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The Jaws of Victory: Netflix special tells the tale of Torquay's greatest escape

Friday 8th March 2019
Netlfix tells the story of Torquay United's great escape in 1987.
Netlfix tells the story of Torquay United's great escape in 1987.

Netflix is a veritable treasure trove of entertainment.  There is something for everyone.

If a group of lovable gay men transforming the life of a hapless fashion victim floats your boat, Netflix has you covered. If crime dramas are your bag, you can easily watch a series a week for the rest of your life without becoming bored.

But what about people whose interests are more niche? For instance, those whose only real passion in life is the fortune of plucky non-league outfits in the South West of England? As usual, Netflix has you covered

The Jaws of Victory is the second episode in the Losers docuseries which tells the stories of failure endured by the sporting world's downtrodden.

Episode one featured Michael Bentt, a reluctant boxer forced into the ring through fear of his father, leading to a short pro career bookended by embarrassing defeats. The final episode of the series recalls Jean van de Velde the Frenchman who went to the 18th hole at the 1990 Open Championship knowing a double bogey six would secure him the title.  He eventually lost in a playoff. But the most fascinating and heart-warming episode recalls Torquay United’s 1986/87 season.

The Gulls inhabited English football's fourth tier with a squad of hardworking players filled with boundless personality but running a bit empty on talent. Goalkeeper Kenny Allen, striker Paul Dobson and full-back Jim McNichol join their gaffer, Stuart Morgan, to tell the story. Bizarre events unfolded at Plainmoor in the campaign's final game against Crewe Alexandra. 

Tension is always high before relegation deciders but especially so when going down means dropping out of the Football League. Relegation from the old Fourth Division usually signalled the loss of a club’s full-time status. Worst case scenarios can mean the club's eventual dissolution as occurred with Newport County in 1988 and Scarborough in 2007.

For a club as small as Torquay, a defeat in their final game that season would have been the beginning of the end.

The game began badly for the Gulls. Crewe took a 2-0 lead into half-time. Torquay appeared doomed but the second half turned into the most unlikely, bizarre great-escape in the history of the game although Jimmy Glass might have something to say about that.

The players came out for the second half. Following one or two crowd disturbances, the intervention of a police dog named Bryn and a last minute equaliser, Torquay managed to cling to their football league status on goal difference at Lincoln City's expense.

Sports reporter David Thomas characterised Jaws of Victory as told with "gusto, humour and a fair bit of sympathy." It's hard to disagree. The story-telling is enhanced by cartoon animations depicting the events. They add a degree of originality and light-heartedness to a story which, at the time, probably didn’t seem very funny to Torquay players, coaches and supporters.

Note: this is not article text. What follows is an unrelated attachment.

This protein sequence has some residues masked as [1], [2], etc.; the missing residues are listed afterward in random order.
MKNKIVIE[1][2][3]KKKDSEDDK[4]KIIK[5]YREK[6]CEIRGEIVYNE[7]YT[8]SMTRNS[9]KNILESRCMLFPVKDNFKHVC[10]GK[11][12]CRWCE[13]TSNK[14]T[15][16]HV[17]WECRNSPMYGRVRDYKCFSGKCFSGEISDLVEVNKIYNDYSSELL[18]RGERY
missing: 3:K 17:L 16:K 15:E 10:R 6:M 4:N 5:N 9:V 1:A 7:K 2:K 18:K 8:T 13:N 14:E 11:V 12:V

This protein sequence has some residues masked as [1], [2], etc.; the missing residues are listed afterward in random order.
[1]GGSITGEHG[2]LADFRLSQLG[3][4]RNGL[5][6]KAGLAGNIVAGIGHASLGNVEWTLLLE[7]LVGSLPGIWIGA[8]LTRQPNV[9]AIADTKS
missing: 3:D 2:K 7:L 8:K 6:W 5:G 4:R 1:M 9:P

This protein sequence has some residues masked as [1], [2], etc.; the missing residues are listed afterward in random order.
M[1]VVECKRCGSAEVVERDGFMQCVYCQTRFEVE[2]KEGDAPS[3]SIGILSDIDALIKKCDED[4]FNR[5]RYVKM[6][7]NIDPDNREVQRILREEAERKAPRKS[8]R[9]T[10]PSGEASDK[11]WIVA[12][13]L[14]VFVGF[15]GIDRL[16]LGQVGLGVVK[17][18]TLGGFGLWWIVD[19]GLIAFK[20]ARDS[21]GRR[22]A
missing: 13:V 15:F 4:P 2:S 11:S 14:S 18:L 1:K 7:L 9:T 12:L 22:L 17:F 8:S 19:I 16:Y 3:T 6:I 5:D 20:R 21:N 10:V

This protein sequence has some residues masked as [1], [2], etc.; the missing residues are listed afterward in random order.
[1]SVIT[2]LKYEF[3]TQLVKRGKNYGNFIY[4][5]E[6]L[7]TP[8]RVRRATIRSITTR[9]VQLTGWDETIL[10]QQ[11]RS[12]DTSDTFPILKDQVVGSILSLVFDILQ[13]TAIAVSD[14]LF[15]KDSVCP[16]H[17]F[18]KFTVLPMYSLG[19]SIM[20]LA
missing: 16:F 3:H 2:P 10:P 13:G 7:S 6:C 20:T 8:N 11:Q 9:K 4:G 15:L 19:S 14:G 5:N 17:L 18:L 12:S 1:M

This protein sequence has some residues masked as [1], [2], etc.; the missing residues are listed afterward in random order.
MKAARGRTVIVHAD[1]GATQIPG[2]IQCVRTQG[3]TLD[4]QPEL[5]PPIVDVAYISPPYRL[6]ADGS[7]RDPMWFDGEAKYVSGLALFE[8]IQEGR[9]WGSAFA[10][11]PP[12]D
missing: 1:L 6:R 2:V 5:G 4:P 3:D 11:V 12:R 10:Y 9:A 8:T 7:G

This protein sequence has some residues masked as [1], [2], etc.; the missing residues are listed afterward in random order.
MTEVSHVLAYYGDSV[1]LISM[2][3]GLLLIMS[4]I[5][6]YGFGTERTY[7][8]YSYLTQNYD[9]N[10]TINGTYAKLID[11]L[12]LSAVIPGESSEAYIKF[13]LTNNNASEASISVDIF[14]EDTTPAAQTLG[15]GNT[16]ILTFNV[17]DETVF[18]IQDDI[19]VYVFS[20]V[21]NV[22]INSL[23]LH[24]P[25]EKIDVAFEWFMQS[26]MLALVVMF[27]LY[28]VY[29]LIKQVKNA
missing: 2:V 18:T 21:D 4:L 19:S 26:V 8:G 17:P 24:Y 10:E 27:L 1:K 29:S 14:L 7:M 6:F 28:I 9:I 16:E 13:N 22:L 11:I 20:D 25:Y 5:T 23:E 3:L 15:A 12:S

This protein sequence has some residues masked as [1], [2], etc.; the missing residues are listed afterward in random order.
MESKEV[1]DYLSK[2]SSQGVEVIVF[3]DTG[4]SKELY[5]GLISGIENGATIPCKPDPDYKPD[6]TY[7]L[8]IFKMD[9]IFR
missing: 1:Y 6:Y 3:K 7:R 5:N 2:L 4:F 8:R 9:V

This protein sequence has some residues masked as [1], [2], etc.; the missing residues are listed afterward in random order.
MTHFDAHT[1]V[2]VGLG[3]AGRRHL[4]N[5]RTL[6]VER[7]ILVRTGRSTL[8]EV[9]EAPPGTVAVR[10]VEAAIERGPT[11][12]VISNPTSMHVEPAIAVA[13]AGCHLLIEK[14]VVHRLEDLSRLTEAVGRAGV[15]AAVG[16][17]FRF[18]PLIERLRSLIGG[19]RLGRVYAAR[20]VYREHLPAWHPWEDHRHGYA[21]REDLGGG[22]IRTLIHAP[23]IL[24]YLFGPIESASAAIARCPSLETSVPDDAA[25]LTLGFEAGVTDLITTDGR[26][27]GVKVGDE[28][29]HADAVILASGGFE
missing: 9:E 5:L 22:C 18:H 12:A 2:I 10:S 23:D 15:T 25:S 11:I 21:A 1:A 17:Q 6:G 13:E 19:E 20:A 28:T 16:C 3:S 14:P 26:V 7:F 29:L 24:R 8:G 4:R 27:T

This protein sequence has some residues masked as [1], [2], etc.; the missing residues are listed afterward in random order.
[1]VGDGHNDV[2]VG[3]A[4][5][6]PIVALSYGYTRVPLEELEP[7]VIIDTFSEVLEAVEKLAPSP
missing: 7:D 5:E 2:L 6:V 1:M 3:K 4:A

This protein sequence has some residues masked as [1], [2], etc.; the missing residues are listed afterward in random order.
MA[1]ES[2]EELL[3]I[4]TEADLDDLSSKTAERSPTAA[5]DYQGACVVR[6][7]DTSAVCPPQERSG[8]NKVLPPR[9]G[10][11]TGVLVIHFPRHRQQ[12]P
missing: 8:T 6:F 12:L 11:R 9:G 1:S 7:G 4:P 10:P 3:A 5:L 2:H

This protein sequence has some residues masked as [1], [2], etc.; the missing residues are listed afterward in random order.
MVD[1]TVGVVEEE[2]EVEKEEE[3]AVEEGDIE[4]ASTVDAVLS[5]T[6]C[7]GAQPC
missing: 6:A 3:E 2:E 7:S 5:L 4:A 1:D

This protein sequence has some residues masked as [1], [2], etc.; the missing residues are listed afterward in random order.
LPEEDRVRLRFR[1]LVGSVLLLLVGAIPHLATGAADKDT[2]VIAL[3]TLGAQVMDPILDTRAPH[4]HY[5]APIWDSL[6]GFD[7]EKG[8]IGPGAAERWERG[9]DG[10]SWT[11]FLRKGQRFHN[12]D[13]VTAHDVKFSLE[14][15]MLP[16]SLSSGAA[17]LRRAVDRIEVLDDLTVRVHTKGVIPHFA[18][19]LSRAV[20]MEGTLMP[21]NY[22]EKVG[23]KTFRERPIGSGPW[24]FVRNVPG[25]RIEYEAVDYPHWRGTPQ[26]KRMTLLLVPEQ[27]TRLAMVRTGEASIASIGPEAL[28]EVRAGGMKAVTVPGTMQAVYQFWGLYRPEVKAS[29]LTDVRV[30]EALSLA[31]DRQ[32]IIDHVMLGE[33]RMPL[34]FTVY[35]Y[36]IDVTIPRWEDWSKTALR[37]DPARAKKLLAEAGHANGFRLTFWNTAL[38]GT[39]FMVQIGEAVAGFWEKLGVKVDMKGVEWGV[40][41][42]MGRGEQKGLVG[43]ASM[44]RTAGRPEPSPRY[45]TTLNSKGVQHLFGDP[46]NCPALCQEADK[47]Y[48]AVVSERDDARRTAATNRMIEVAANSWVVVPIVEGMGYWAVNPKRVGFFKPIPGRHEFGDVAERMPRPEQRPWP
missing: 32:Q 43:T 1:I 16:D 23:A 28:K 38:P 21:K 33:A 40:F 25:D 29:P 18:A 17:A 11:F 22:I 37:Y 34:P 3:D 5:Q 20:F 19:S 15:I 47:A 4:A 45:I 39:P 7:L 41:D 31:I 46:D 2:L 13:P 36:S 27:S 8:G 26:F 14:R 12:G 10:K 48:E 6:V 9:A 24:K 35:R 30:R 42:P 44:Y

Perhaps the only downside to the 24-minute episode is the simplicity in some of the narrative. Not everyone who pays Netflix's £7.99/month subscription fee is familiar with the term 'goal difference', nor the promotion/relegation rollercoaster that is English football. Consequently, certain aspects suffer significant dumbing-down. At times, the tone is similar to the one you would adopt when explaining cricket to Jennifer Lopez. There are more than a few diagrams to help the predominantly American audience get their heads around -ahem- soccer's nuances.

That aside, Torquay’s 1986/87 season is one that should resonate not only with football fans but anyone who enjoys the inherent drama of sport.

This season there will be no such relegation dog-fight.  Torquay are more concerned with matters at the table's top end.  After relegation last season, they are fighting for an immediate return to the National League, currently topping the National League South on goal difference.

Before the season began, fear existed that Torquay wouldn’t adapt well to playing regional football but following a run of seven managers in five years, the club finally found one a capable gaffer. Gary Johnson was appointed in September. Predecessor, Gary Owens found only three wins in nine starts.

In his 23 league games at the helm, Johnson’s side have won 17 and boast the best attack in the division.

Twenty goals from local lad Jamie Reid and a further 16 from 19-year-old Bristol City loanee Saikou Janneh contributed to Torquay’s change of fortunes. The risky decision to remain a full-time club after relegation appears vindicated.

That said, a surprising home defeat to bottom-table Weston-Super-Mare last time out allowed Woking to close the gap at the top with a draw. Nerves may well have set in at Plainmoor. Another lacklustre afternoon at Billericay on Saturday could see them knocked out of the single automatic promotion spot.

With ten games to go Johnson's men are well placed to return to the Football League's brink. Hopefully, none of Bryn's progeny will be required to bring it about.

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Dan Whelan

Dan is currently working as a columnist for Plymouth Argyle's award-winning programme, The Pilgrim.  He covers a variety of footballing topics but specifically enjoys writing about the inner-workings of the football fan.

He does this by drawing on his experiences following Argyle and his observations of the behaviour of supporters in both their natural environment (the terraces) and their technological playground (Twitter).

 


Total articles: 29

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